And evidence from across the nation shows that if you build it, they will come. In Pasadena, pedestrian and bicycle traffic along Orange Grove Boulevard rose by 9% and 20% respectively after a complete road transformation that included adding bike lanes.
VTA’s Bus Rapid Transit offers an exciting opportunity to make El Camino Real a safer, more complete street for all the people who use it.
Santa Clara Valley Transportation Authority (VTA) recently released the Draft Environmental Impact Report/Environmental Assessment (DEIR) for the El Camino Real Bus Rapid Transit Project (BRT). The DEIR aims to identify the environmental impacts of the El Camino BRT project with a focus on level of service (LOS), or how quickly cars can travel. But putting the emphasis on moving cars quickly prevents investment in other transportation options, even if they would create less pollution overall—and it leads to building auto-centric environments like El Camino Real.
Thanks to new state guidelines focused on reducing greenhouse gas emissions from transportation in an effort to combat climate change, in 2016 the emphasis for EIRs will shift from LOS to vehicle miles traveled (VMT) reduction. This means that instead of measuring a project’s impact based on how it could slow down cars, the environmental analysis will be focused on how it can reduce driving and increase other modes of transportation that are healthier for us.
El Camino Real’s DEIR was written under the old regulations, and thus relies on the outdated LOS metric. However, it does include some discussion of how the project could benefit pedestrians, cyclists, and other non-motorized road users. Some of the specifics include:
- Stations with pedestrian amenities like real-time passenger information displays and larger waiting and seating areas.
- Increased space for bicycles on-board buses.
- Improved “bulb-out” stations that provide more sidewalk space for pedestrians near intersections.
- Pedestrian refuges and shorter or additional pedestrian crossings in bus-only lane segments.
- Marked bike lanes in each direction on bus-only lanes.
These proposed improvements are a step in the right direction, and they show how making the corridor more complete and safe for all road users can be implemented successfully. Given the statistics on how dangerous El Camino Real is for people who walk or bike, it is imperative that these changes happen—fast.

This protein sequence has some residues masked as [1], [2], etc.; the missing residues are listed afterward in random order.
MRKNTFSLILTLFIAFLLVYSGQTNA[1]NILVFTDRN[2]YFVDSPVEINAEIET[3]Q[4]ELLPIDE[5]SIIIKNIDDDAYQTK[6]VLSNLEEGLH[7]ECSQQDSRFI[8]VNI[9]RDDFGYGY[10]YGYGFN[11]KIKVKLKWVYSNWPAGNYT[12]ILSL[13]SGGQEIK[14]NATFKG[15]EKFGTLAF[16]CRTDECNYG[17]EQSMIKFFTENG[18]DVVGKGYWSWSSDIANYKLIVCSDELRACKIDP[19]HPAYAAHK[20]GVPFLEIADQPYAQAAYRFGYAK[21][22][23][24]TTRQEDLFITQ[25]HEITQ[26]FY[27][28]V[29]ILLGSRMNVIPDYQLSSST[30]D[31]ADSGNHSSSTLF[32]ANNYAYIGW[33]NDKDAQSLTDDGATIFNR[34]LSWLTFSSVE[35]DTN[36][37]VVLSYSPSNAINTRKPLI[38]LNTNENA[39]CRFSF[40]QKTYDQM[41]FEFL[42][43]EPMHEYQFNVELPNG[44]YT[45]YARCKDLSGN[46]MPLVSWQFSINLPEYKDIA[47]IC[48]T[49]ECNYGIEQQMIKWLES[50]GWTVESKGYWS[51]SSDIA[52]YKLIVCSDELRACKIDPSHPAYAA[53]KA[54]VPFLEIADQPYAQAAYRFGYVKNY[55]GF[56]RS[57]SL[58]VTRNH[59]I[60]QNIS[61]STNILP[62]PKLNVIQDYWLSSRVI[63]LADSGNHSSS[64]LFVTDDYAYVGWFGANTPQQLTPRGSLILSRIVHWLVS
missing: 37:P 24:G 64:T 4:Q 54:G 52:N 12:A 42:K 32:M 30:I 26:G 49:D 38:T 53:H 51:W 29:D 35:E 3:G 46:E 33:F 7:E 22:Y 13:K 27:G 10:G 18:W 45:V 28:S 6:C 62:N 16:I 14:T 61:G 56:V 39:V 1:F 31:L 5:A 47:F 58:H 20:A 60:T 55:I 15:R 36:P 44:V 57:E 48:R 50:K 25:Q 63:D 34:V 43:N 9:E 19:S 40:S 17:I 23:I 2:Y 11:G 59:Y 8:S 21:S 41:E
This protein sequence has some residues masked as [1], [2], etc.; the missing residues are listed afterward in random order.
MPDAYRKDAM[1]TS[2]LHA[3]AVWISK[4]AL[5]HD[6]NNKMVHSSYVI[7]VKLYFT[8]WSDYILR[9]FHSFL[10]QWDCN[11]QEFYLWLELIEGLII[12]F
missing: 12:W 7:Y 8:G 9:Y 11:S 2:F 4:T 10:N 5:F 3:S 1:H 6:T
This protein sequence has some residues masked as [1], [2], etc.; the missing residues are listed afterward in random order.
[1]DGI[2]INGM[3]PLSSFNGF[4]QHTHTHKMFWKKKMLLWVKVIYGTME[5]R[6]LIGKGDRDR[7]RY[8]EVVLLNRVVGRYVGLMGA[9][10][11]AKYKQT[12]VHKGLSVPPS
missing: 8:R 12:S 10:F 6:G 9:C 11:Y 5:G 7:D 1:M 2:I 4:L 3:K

You can help make El Camino Real a safer place for everyone.
With your help, the future of El Camino Real can be brighter and better for everyone, whether we walk, bike, take transit, or drive. VTA is seeking input on the El Camino Real Bus Rapid Transit Project Draft EIR/EA and there are several ways you can call for Complete Streets implementation alongside the BRT:
- Send your comments to VTA. VTA needs to hear from all of us who want to see a safer, more vibrant El Camino Real. Tell them how the El Camino Real BRT project can save lives by making it safer for people to travel along El Camino Real. The deadline has been extended to January 14, 2015 to ensure there’s enough time for comments—but why wait? Weigh in today.
- Come to one of the final public meetings in Santa Clara on December 3. The first meeting is at 8:30 a.m., followed by the second meeting at 5:30 p.m.
Don’t miss this important opportunity to keep our streets and communities safe, vibrant, and connected. If we all speak up for Complete Streets and BRT on El Camino Real, we can win better bus service and take an important step toward the day when everyone who crosses the street can safely get to the other side.
Jaime Fearer is the Planning & Policy Manager at California Walks. She works to positively influence policy and land use changes that will improve pedestrian safety and walkability across the city of San Jose.